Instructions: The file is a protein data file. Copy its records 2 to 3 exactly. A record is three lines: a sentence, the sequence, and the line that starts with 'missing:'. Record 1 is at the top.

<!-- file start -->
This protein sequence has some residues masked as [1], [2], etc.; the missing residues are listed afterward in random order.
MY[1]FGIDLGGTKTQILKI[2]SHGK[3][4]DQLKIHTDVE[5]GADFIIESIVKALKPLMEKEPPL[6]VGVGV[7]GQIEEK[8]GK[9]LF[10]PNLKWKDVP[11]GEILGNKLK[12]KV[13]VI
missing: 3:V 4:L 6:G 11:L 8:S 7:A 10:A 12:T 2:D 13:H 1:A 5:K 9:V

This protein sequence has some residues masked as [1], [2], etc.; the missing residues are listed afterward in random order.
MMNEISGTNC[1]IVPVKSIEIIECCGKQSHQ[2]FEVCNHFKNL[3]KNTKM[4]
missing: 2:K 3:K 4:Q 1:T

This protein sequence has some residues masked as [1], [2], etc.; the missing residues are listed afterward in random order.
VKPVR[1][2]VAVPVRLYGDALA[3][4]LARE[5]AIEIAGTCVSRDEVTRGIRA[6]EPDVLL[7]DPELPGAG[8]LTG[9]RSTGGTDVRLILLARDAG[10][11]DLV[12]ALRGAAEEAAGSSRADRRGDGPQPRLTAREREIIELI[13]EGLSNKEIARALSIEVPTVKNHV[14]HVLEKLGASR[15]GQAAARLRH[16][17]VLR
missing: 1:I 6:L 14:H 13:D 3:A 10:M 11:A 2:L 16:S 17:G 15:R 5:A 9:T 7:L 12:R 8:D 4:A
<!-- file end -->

This protein sequence has some residues masked as [1], [2], etc.; the missing residues are listed afterward in random order.
MMNEISGTNC[1]IVPVKSIEIIECCGKQSHQ[2]FEVCNHFKNL[3]KNTKM[4]
missing: 2:K 3:K 4:Q 1:T

This protein sequence has some residues masked as [1], [2], etc.; the missing residues are listed afterward in random order.
VKPVR[1][2]VAVPVRLYGDALA[3][4]LARE[5]AIEIAGTCVSRDEVTRGIRA[6]EPDVLL[7]DPELPGAG[8]LTG[9]RSTGGTDVRLILLARDAG[10][11]DLV[12]ALRGAAEEAAGSSRADRRGDGPQPRLTAREREIIELI[13]EGLSNKEIARALSIEVPTVKNHV[14]HVLEKLGASR[15]GQAAARLRH[16][17]VLR
missing: 1:I 6:L 14:H 13:D 3:A 10:M 11:A 2:L 16:S 17:G 15:R 5:A 9:T 7:L 12:R 8:D 4:A